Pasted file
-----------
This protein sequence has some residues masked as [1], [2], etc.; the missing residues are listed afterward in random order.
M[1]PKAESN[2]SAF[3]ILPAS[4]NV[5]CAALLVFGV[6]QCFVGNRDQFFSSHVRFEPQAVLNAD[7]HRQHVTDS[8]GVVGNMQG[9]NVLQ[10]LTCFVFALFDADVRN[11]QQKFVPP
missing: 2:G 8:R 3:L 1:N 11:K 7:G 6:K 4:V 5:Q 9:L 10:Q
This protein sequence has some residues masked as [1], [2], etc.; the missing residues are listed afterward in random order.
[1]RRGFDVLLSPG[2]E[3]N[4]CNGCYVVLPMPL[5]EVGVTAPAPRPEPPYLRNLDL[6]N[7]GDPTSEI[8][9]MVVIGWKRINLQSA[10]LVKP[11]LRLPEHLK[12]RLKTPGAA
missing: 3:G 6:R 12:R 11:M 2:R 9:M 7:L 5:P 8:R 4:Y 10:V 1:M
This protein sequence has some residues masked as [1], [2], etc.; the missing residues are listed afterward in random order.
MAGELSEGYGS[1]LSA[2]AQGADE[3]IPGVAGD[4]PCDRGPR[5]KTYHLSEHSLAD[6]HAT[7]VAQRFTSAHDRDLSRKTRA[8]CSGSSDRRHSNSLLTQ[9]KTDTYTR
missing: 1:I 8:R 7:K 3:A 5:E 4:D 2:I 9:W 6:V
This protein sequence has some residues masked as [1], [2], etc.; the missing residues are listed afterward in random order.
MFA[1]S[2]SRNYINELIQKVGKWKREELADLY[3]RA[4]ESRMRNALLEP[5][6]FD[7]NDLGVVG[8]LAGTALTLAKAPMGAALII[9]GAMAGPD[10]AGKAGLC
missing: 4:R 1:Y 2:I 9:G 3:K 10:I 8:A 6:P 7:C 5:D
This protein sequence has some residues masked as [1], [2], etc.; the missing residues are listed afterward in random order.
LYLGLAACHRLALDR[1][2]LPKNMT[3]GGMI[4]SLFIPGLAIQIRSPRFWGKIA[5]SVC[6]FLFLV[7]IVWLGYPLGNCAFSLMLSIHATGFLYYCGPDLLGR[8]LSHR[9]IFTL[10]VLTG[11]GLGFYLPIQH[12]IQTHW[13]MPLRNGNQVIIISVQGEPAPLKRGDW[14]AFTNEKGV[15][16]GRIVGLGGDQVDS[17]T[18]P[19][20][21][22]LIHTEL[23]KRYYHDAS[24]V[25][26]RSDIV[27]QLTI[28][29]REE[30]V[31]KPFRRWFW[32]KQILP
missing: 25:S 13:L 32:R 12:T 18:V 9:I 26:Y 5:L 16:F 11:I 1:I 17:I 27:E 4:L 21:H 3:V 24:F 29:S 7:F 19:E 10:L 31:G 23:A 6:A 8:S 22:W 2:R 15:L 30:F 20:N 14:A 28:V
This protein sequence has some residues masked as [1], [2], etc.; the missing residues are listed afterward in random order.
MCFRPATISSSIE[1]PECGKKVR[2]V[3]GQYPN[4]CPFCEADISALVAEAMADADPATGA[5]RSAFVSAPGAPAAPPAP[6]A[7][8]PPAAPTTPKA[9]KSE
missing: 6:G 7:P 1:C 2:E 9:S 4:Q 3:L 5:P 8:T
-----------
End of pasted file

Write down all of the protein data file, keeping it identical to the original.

This protein sequence has some residues masked as [1], [2], etc.; the missing residues are listed afterward in random order.
M[1]PKAESN[2]SAF[3]ILPAS[4]NV[5]CAALLVFGV[6]QCFVGNRDQFFSSHVRFEPQAVLNAD[7]HRQHVTDS[8]GVVGNMQG[9]NVLQ[10]LTCFVFALFDADVRN[11]QQKFVPP
missing: 2:G 8:R 3:L 1:N 11:K 7:G 6:K 4:V 5:Q 9:L 10:Q
This protein sequence has some residues masked as [1], [2], etc.; the missing residues are listed afterward in random order.
[1]RRGFDVLLSPG[2]E[3]N[4]CNGCYVVLPMPL[5]EVGVTAPAPRPEPPYLRNLDL[6]N[7]GDPTSEI[8][9]MVVIGWKRINLQSA[10]LVKP[11]LRLPEHLK[12]RLKTPGAA
missing: 3:G 6:R 12:R 11:M 2:R 9:M 7:L 5:P 8:R 4:Y 10:V 1:M
This protein sequence has some residues masked as [1], [2], etc.; the missing residues are listed afterward in random order.
MAGELSEGYGS[1]LSA[2]AQGADE[3]IPGVAGD[4]PCDRGPR[5]KTYHLSEHSLAD[6]HAT[7]VAQRFTSAHDRDLSRKTRA[8]CSGSSDRRHSNSLLTQ[9]KTDTYTR
missing: 1:I 8:R 7:K 3:A 5:E 4:D 2:I 9:W 6:V
This protein sequence has some residues masked as [1], [2], etc.; the missing residues are listed afterward in random order.
MFA[1]S[2]SRNYINELIQKVGKWKREELADLY[3]RA[4]ESRMRNALLEP[5][6]FD[7]NDLGVVG[8]LAGTALTLAKAPMGAALII[9]GAMAGPD[10]AGKAGLC
missing: 4:R 1:Y 2:I 9:G 3:K 10:I 8:A 6:P 7:C 5:D
This protein sequence has some residues masked as [1], [2], etc.; the missing residues are listed afterward in random order.
LYLGLAACHRLALDR[1][2]LPKNMT[3]GGMI[4]SLFIPGLAIQIRSPRFWGKIA[5]SVC[6]FLFLV[7]IVWLGYPLGNCAFSLMLSIHATGFLYYCGPDLLGR[8]LSHR[9]IFTL[10]VLTG[11]GLGFYLPIQH[12]IQTHW[13]MPLRNGNQVIIISVQGEPAPLKRGDW[14]AFTNEKGV[15][16]GRIVGLGGDQVDS[17]T[18]P[19][20][21][22]LIHTEL[23]KRYYHDAS[24]V[25][26]RSDIV[27]QLTI[28][29]REE[30]V[31]KPFRRWFW[32]KQILP
missing: 25:S 13:L 32:R 12:T 18:V 9:I 26:Y 5:L 16:F 11:I 1:I 17:I 27:E 4:L 21:H 3:V 24:F 29:S 7:F 19:E 10:L 31:G 23:A 6:A 8:S 22:W 2:R 15:L 30:F 20:N 14:A 28:V
This protein sequence has some residues masked as [1], [2], etc.; the missing residues are listed afterward in random order.
MCFRPATISSSIE[1]PECGKKVR[2]V[3]GQYPN[4]CPFCEADISALVAEAMADADPATGA[5]RSAFVSAPGAPAAPPAP[6]A[7][8]PPAAPTTPKA[9]KSE
missing: 6:G 7:P 1:C 2:E 9:S 4:Q 3:L 5:P 8:T